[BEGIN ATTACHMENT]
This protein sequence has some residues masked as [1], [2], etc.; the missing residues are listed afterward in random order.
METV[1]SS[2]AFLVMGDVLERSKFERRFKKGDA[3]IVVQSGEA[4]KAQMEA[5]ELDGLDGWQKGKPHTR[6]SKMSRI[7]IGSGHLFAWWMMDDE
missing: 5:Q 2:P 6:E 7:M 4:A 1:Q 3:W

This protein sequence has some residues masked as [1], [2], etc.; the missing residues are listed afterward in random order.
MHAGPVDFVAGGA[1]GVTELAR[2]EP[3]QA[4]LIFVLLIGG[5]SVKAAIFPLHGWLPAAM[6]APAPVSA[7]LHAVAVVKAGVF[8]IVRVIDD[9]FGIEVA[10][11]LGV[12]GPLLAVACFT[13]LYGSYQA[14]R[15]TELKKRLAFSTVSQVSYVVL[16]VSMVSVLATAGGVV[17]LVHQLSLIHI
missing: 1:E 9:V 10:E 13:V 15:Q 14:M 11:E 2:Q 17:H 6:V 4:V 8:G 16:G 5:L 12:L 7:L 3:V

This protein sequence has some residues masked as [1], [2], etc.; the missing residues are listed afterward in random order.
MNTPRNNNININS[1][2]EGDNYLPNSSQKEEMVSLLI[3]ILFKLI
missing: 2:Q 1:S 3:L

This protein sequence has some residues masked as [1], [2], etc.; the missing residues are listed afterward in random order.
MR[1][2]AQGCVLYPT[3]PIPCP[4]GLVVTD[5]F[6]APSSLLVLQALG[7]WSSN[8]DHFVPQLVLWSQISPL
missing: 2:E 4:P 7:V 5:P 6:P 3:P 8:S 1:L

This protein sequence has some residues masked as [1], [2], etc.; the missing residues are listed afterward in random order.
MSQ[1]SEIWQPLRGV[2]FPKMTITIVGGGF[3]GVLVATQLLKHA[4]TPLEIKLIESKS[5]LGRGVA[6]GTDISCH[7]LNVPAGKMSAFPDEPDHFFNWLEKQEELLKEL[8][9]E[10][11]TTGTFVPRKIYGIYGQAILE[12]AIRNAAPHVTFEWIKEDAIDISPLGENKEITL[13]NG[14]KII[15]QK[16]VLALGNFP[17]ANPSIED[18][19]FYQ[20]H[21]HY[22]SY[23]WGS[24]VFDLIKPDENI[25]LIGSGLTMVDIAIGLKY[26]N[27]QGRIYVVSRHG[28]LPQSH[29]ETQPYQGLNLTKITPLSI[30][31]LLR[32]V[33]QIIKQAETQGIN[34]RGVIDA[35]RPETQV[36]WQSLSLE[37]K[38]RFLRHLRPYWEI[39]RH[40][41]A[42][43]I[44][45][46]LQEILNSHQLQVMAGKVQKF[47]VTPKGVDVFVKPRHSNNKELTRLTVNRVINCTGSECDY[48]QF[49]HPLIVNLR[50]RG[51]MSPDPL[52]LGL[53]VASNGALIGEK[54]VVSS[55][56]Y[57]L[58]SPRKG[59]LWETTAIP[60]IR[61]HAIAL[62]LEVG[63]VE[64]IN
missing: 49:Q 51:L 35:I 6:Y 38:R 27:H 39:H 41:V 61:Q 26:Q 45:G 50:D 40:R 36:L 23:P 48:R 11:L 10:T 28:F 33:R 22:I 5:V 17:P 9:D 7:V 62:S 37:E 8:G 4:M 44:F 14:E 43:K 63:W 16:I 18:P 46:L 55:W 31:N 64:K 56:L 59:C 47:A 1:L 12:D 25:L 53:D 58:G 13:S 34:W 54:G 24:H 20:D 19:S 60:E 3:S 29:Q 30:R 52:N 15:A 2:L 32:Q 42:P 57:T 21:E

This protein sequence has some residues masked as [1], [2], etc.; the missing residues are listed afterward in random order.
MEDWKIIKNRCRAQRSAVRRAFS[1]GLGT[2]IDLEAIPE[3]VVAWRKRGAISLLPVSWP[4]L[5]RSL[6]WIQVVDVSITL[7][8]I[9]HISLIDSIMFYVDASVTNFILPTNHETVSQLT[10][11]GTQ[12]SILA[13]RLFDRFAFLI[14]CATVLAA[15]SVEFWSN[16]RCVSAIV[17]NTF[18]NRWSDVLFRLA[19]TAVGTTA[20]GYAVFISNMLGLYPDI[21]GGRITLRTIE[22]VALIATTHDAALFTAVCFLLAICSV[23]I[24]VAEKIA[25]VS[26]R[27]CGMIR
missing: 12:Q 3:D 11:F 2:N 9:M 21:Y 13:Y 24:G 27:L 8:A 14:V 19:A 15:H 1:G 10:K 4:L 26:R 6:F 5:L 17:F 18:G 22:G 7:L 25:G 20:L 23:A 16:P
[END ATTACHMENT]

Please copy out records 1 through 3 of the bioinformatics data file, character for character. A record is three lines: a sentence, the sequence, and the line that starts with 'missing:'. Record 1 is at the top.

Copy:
This protein sequence has some residues masked as [1], [2], etc.; the missing residues are listed afterward in random order.
METV[1]SS[2]AFLVMGDVLERSKFERRFKKGDA[3]IVVQSGEA[4]KAQMEA[5]ELDGLDGWQKGKPHTR[6]SKMSRI[7]IGSGHLFAWWMMDDE
missing: 5:Q 2:P 6:E 7:M 4:A 1:Q 3:W

This protein sequence has some residues masked as [1], [2], etc.; the missing residues are listed afterward in random order.
MHAGPVDFVAGGA[1]GVTELAR[2]EP[3]QA[4]LIFVLLIGG[5]SVKAAIFPLHGWLPAAM[6]APAPVSA[7]LHAVAVVKAGVF[8]IVRVIDD[9]FGIEVA[10][11]LGV[12]GPLLAVACFT[13]LYGSYQA[14]R[15]TELKKRLAFSTVSQVSYVVL[16]VSMVSVLATAGGVV[17]LVHQLSLIHI
missing: 1:E 9:V 10:E 13:V 15:Q 14:M 11:E 2:Q 17:H 6:V 4:V 8:G 16:G 5:L 12:L 7:L 3:V

This protein sequence has some residues masked as [1], [2], etc.; the missing residues are listed afterward in random order.
MNTPRNNNININS[1][2]EGDNYLPNSSQKEEMVSLLI[3]ILFKLI
missing: 2:Q 1:S 3:L